Abstract: One clear direction for the near future of robotics makes use of the ability to build and keep up to date geometric models of the environment. In this talk I will present an overview of my work in monocular real-time dense surface SLAM (simultaneous localisation and mapping) which aims to provide such geometric models using only a single passive colour or depth camera and without further specific hardware or infrastructure requirements. In contrast to previous SLAM systems which utilised sparser point cloud scene representations, the systems I will present, which include KinectFusion and DTAM, simultaneously estimate a camera pose together with a full dense surface estimate of the scene. Such dense surface mapping results in physically predictive models that are more useful for geometry aware augmented reality and robotics applications. Crucially, representing the scene using surfaces enables elegant dense image tracking techniques to be used in estimating the camera pose, resulting in robustness to high speed agile camera motion. I'll provide a real-time demonstration of these techniques which are useful not only in robust camera tracking, but also in object tracking in general. Finally, I'll outline our latest work in moving beyond surface estimation to incorporating objects into the dense SLAM pipeline.
Abstract: Science-fiction robots can perform any task humans do and more. In reality, however, today's articulated robots are disappointingly limited in their motor skills. Current planning and control algorithms cannot provide the robot with the capacity for intelligent motor behavior - instead, control engineers must manually specify the motions of every task. This approach results in jerky motions (popularly stereotyped as “moving like a robot”) that cannot cope with unexpected changes. I study control methods that automate the job of the controls engineer. I give the robot only a cost function that encodes the task in high-level terms: move forward, remain upright, bring an object, etc. The robot uses a model of itself and its surroundings to optimize its behavior, finding a solution that minimizes the future cost. This optimization-based approach can be applied to different problems, and in every case the robot alone decides how to solve the task. Re-optimizing in real time allows the robot to deal with unexpected deviations from the plan, generating robust and creative behavior that adapts to modeling errors and dynamic environments. In this talk, I will present the theoretic and algorithmic aspects needed to control articulated robots using model-based optimization. I will discuss how machine learning can be used to create better controllers, and share some of my work on trajectory optimization. A preview of some of the work discussed in this talk can be seen here: https://dl.dropbox.com/u/57029/MedleyJan13.mp4 [a lower-quality version is also available on youtube: http://www.youtube.com/watch?v=t4JdSklL8w0]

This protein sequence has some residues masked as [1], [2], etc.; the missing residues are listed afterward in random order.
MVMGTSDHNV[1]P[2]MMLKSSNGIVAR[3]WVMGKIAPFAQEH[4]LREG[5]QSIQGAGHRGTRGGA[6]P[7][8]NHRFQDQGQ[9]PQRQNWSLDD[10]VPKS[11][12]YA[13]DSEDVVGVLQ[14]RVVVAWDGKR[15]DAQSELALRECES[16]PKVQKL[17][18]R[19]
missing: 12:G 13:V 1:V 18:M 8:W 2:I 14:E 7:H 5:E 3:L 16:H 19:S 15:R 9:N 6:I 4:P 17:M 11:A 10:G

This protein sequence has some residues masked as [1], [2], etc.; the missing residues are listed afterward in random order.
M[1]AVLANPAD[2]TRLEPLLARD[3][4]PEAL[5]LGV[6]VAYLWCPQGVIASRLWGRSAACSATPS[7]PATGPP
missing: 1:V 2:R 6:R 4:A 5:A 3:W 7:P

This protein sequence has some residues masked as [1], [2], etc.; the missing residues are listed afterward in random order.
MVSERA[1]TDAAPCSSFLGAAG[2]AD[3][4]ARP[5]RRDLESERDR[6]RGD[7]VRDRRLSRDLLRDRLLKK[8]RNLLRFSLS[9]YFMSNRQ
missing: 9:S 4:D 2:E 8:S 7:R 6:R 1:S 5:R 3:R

Abstract: If we hope to build an intelligent agent, we have to solve (at least!) the following problem: by watching an incoming stream of sensor data, hypothesize an external world model which explains that data. For this purpose, an appealing model representation is a dynamical system. Sometimes we can use extensive domain knowledge to write down a dynamical system, however, for many domains, specifying a model by hand can be a time consuming process. This motivates an alternative approach: *learning* a dynamical system directly from sensor data. A popular assumption is that observations are generated from a hidden sequence of latent variables, but learning such a model directly from sensor data can be tricky. To discover the right latent state representation and model parameters, we must solve difficult temporal and structural credit assignment problems, often leading to a search space with a host of (bad) local optima. In this talk, I will present a very different approach. I will discuss how to model a dynamical system's belief space as a set of *predictions* of observable quantities. These so-called Predictive State Representations (PSRs) are very expressive and subsume popular latent variable models including Kalman filters and input-output hidden Markov models. One of the primary advantages of PSRs over latent variable formulations of dynamical systems is that model parameters can be estimated directly from moments of observed data using a recently discovered class of spectral learning algorithms. Unlike the popular EM algorithm, spectral learning algorithms are statistically consistent, computationally efficient, and easy to implement using established matrix-algebra techniques. The result is a powerful framework for learning dynamical system models directly from data.